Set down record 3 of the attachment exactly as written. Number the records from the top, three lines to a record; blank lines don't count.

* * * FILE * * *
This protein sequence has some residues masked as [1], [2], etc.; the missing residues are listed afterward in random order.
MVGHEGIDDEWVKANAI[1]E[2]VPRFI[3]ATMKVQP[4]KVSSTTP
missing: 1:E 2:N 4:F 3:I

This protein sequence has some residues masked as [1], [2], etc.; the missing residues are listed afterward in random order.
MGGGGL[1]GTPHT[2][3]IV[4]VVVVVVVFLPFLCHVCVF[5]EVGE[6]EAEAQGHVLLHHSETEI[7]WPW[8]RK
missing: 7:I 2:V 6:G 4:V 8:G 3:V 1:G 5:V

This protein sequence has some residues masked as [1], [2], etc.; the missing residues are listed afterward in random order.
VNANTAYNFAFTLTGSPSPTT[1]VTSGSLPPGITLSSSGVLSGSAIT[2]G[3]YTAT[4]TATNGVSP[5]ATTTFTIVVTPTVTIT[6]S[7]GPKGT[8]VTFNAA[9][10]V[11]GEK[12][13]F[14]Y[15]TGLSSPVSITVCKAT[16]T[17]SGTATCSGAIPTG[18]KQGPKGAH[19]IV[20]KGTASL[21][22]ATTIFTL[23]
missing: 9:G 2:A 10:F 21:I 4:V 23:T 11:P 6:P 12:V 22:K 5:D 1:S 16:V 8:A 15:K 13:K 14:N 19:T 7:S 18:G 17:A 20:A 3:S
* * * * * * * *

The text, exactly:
This protein sequence has some residues masked as [1], [2], etc.; the missing residues are listed afterward in random order.
VNANTAYNFAFTLTGSPSPTT[1]VTSGSLPPGITLSSSGVLSGSAIT[2]G[3]YTAT[4]TATNGVSP[5]ATTTFTIVVTPTVTIT[6]S[7]GPKGT[8]VTFNAA[9][10]V[11]GEK[12][13]F[14]Y[15]TGLSSPVSITVCKAT[16]T[17]SGTATCSGAIPTG[18]KQGPKGAH[19]IV[20]KGTASL[21][22]ATTIFTL[23]
missing: 9:G 2:A 10:F 21:I 4:V 23:T 11:P 6:P 12:V 22:K 5:D 1:S 16:V 8:A 15:K 13:K 14:N 19:T 7:S 18:G 17:A 20:A 3:S